Cleaning up a Savinelli Bordeaux 626 Bent Apple

Blog by Steve Laug

My brother has a good connection in New York who keeps an eye open for good pipes that might interest us. He came across this beautiful little Savinelli Bordeaux 625 Bent Apple. It is a classic Savinelli shape that occurs across the various lines of the brand. The pipe has a silver oval shield on the left side of the shank. It is engraved Savinelli in the raised oval in the centre in an arch over 1876, the year of the birth of the brand. On the underside of the shank it is stamped Savinelli over Bordeaux. On the right side it bears the Savinelli shield S logo and the shape number 626 over Italy. The finish was dirty but underneath there was some beautiful birdseye and cross grain around the bowl. The rim top had some tars and lava overflow toward the back side and there appeared to be burn marks on the back inner edge and on the front right rim top and inner edge. The stem is acrylic and had slight tooth chatter at the button on both sides. It has the Savinelli shield S logo on the top of the bent tapered stem. Upon removing the stem it became clear that it was a filter pipe made specifically for a triangular Balsa wood filter to be inserted in the tenon and extending part way into the shank. Jeff took photos of the pipe before he began his cleanup work. Jeff took two close-up photos of the bowl and rim from different angles to capture the condition of the pipe pre-cleanup work. The rim top had some lava overflow and a lot of damage to the inner and outer edges of the bowl. The pipe is dirty with thick cake and damage around the rim.He also took photos of the right side and the bottom of the bowl and shank to show the various grains on the pipe. The photos show the finish of the bowl and the amazing grain underneath the grime. The finish is very dirty but this is another beautiful pipe. Jeff took photos of the sides of the shank to capture the stamping on the sides and underside of the shank. The photo shows the silver oval Savinelli 1876 on the left side of the shank. The stamping is very clear and readable. The next photo shows the Savinelli shield S logo on the top side of the stem. The next two photos show the stem surface. There is tooth chatter on both sides near the button. There is also some wear on the button. Because it is an acrylic stem there is not any oxidation on the stem surface.Jeff followed our normal regimen of working on the pipes that has become habit to both of us. I include it here so you have a sense of that pattern. Jeff reamed the bowl with a PipNet pipe reamer and followed up with a Savinelli Fitsall pipe knife to remove the cake. He scrubbed out the mortise and the airway in the shank and the stem with alcohol, cotton swabs and pipe cleaners. He scrubbed the exterior of the bowl, rim, shank and stem with a tooth brush and Murphy’s Oil Soap to remove the oils and tars on the rim and the grime on the finish of the bowl. He rinsed it under running water. He dried it off with a soft cloth. He was able to remove the lava build up on the rim top and the rim top damage and the damage around the edges – both inner and outer is quite extensive. I took photos of the pipe to show its condition before I started my work on it.  I took close up photos of the bowl and rim top as well as the stem. You can see the condition of the rim top and bowl in the first photo. Jeff was able to remove all of the tar and oils but you can now see the burn damage to the right front and the back inner edge of the bowl. The acrylic stem had light tooth chatter on the top and underside of the stem near and on the button surface.I decided to address the rim top damage first. I worked on the top and inner edges of the rim with 220 grit sandpaper to remove the damage to the top and edges of the rim top. I was also able to remove the damage to the edges of the rim.I polished the rim top, the edge and exterior of the bowl and shank with micromesh sanding pads – wet sanding with 1500-2400 grit pads and dry sanding with 3200-12000 grit pads. I wiped the rim off after each sanding pad to remove the dust. The damage on the rim edges and top looked really good after polishing.  I worked some Before & After Restoration Balm into the smooth surface of the briar with my fingertips to clean, enliven and protect it. I let the balm sit for a little wall and then buffed with a cotton cloth to raise the shine. The following photos show the bowl at this point in the restoration process. The reworked rim top looks really good and matches the colour of the rest of the pipe. I set the bowl aside and worked on the stem. There was some tooth chatter on the top and underside at the button. I cleaned up the chatter and reshaped the edge of the button with 220 grit sandpaper.I polished the stem with micromesh sanding pads – wet sanding with 1500-2400 grit sanding pads and dry sanding it with 3200-12000 grit sanding pads. I wiped it down after each sanding pad with a damp cloth. I polished it with Before & After Pipe Stem Polish and buffed it with a cotton pad. (Note the casting marks on the tenon. It does not appear to be damaged as these seem to be in the cast of the acrylic.) I have a tin here in which I keep a variety of filters for pipes that I repair that need them. I went through it and found what I was looking for – a Savinelli Balsa System filter. It is a triangular piece of Balsa wood that is inserted into the tenon. The end extends slightly into the shank of the pipe filling in the gap between the end of the tenon and the end of the mortise. The fit in the stem was perfect so I was pretty certain this was the correct filter for this Bordeaux pipe. The photos below show the filter below and inside of the stem.I put the stem back in place in the shank and polished stem and the bowl with Blue Diamond polish on the buffing wheel (I carefully avoided buffing the silver oval on the left side of the shank). I gave the bowl and the stem multiple coats of carnauba wax. I buffed the pipe with a clean buffing pad to raise the shine. I hand buffed it with a microfiber cloth to deepen the shine. The pipe polished up pretty nicely. The birdseye and cross grain around the bowl and shank really stood out. It came alive with the buffing. The rich contrasting brown colour works well with the polished black acrylic stem. This is a beautiful example of Savinelli craftsmanship. Have a look at it in the photos below. The shape, finish and flow of the pipe and stem are very well done. The dimensions are Length: 5 1/4 inches, Height: 1 3/4 inches, Outside diameter of the bowl: 1 1/4 inches, Chamber diameter: 3/4 of an inch. I will be putting this newly finished Savinelli Bordeaux 626 Bent Apple on the rebornpipes store shortly if you are interested in adding it to your collection. Working over this one was a pleasure. Thanks for taking time to read the blog post.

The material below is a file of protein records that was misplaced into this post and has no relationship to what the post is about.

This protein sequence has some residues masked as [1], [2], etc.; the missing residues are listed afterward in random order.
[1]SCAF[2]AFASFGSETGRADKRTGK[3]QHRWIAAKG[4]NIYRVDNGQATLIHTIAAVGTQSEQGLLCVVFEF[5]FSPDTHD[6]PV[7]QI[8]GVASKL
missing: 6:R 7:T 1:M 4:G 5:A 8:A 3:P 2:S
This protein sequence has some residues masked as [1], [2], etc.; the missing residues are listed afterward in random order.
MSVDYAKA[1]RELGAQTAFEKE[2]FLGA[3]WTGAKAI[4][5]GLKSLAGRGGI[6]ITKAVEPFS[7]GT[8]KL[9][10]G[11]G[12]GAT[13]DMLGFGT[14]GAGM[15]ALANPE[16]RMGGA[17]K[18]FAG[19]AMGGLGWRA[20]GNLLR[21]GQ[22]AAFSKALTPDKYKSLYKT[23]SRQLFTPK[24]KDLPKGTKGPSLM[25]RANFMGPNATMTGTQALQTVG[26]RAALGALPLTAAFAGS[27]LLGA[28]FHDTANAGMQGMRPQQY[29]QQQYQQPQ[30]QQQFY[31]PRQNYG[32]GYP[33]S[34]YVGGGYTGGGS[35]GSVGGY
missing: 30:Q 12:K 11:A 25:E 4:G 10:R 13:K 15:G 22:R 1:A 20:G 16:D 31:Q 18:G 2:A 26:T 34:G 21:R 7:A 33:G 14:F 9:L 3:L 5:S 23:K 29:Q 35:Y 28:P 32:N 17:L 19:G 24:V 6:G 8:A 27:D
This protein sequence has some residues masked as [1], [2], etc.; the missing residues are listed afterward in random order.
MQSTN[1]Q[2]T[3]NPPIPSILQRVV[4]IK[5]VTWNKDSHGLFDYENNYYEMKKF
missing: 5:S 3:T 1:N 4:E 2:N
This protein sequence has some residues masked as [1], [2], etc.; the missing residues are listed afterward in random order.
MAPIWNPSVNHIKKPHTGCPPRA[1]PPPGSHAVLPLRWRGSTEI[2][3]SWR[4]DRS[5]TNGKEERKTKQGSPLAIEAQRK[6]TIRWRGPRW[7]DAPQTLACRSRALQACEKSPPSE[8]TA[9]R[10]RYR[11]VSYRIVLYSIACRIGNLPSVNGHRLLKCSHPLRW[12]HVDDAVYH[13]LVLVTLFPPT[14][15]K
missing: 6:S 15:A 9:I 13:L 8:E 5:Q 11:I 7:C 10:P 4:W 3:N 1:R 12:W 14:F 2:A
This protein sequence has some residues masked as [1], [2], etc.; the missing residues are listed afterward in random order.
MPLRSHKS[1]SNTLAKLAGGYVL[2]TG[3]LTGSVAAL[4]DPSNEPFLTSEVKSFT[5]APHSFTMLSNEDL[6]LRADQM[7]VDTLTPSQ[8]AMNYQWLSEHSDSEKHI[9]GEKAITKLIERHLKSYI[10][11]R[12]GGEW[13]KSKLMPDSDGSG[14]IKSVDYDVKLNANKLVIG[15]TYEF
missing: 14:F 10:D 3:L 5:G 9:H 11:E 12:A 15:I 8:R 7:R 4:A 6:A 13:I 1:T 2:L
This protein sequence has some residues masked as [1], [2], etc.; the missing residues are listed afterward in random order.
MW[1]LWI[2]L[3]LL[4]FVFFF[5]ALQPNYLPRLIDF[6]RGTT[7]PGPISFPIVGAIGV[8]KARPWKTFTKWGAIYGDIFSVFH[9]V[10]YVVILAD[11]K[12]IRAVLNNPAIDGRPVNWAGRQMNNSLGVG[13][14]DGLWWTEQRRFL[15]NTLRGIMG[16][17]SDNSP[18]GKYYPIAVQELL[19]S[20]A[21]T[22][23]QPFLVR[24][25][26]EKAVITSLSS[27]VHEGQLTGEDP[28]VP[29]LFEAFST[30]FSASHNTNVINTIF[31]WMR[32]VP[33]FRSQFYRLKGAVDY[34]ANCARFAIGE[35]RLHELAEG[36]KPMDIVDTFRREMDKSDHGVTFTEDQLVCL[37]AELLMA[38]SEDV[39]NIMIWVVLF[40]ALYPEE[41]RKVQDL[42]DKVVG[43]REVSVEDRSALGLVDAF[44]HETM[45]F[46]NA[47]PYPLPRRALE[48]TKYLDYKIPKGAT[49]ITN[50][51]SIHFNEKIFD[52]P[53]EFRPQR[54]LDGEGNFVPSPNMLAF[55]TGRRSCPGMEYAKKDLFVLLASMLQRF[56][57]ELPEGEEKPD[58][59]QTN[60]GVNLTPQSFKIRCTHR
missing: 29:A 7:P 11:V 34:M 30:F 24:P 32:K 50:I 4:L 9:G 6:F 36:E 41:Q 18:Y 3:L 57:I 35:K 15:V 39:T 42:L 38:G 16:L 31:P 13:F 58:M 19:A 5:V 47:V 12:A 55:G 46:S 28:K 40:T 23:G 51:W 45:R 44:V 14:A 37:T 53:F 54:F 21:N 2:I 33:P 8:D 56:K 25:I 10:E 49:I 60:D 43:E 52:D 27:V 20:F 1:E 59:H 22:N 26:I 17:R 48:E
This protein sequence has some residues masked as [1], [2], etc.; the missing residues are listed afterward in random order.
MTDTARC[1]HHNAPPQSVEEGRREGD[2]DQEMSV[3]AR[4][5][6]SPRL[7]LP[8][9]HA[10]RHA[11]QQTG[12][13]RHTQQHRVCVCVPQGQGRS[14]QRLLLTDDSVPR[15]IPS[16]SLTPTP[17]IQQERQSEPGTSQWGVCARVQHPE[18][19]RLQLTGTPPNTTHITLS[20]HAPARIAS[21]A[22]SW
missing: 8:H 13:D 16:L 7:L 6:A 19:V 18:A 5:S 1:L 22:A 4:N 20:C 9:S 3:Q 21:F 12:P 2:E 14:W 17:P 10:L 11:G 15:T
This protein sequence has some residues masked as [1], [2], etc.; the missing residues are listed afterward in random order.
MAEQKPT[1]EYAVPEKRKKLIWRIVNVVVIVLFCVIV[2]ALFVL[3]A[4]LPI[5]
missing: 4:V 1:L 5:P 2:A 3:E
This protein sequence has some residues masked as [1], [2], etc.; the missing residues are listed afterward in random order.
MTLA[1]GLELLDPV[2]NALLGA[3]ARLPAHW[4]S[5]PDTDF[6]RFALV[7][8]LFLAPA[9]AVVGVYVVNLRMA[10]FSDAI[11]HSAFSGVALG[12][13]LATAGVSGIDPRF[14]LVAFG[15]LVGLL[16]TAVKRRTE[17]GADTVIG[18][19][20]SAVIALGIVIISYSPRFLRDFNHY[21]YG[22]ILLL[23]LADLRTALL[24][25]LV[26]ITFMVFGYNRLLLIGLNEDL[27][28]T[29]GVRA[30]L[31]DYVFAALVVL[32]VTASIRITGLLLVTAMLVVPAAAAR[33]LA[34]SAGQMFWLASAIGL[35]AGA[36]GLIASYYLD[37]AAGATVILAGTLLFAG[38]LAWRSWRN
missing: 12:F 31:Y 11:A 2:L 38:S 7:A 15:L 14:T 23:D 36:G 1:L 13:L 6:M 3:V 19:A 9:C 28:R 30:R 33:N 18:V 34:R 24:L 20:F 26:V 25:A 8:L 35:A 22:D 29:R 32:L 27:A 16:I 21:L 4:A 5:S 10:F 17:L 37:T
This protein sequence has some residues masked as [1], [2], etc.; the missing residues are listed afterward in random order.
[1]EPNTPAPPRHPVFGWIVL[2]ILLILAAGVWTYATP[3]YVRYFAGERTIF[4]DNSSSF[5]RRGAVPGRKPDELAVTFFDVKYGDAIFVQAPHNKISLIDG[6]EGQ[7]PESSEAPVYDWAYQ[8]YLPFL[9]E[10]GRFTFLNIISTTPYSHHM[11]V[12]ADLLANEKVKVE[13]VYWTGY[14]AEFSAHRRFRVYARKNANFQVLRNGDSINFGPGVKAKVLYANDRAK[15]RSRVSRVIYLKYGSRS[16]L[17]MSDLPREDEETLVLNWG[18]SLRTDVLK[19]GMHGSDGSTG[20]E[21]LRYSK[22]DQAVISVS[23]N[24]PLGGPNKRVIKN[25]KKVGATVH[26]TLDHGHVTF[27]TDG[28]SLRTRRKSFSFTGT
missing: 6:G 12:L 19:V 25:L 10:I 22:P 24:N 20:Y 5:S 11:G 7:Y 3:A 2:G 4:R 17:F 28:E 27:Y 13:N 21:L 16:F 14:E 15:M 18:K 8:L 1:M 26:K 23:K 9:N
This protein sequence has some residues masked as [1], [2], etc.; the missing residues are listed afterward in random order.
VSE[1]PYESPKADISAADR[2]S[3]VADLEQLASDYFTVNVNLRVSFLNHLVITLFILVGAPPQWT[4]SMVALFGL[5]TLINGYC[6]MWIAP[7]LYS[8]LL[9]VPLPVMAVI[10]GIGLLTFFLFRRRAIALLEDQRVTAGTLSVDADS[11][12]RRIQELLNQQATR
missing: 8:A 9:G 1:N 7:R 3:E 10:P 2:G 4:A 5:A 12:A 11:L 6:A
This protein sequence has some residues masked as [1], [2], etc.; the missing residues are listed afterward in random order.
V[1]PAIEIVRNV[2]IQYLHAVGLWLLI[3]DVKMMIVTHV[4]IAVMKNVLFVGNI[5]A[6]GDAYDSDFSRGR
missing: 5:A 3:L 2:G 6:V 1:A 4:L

Leave a Reply

Fill in your details below or click an icon to log in: Logo

You are commenting using your account. Log Out /  Change )

Google photo

You are commenting using your Google account. Log Out /  Change )

Twitter picture

You are commenting using your Twitter account. Log Out /  Change )

Facebook photo

You are commenting using your Facebook account. Log Out /  Change )

Connecting to %s

This site uses Akismet to reduce spam. Learn how your comment data is processed.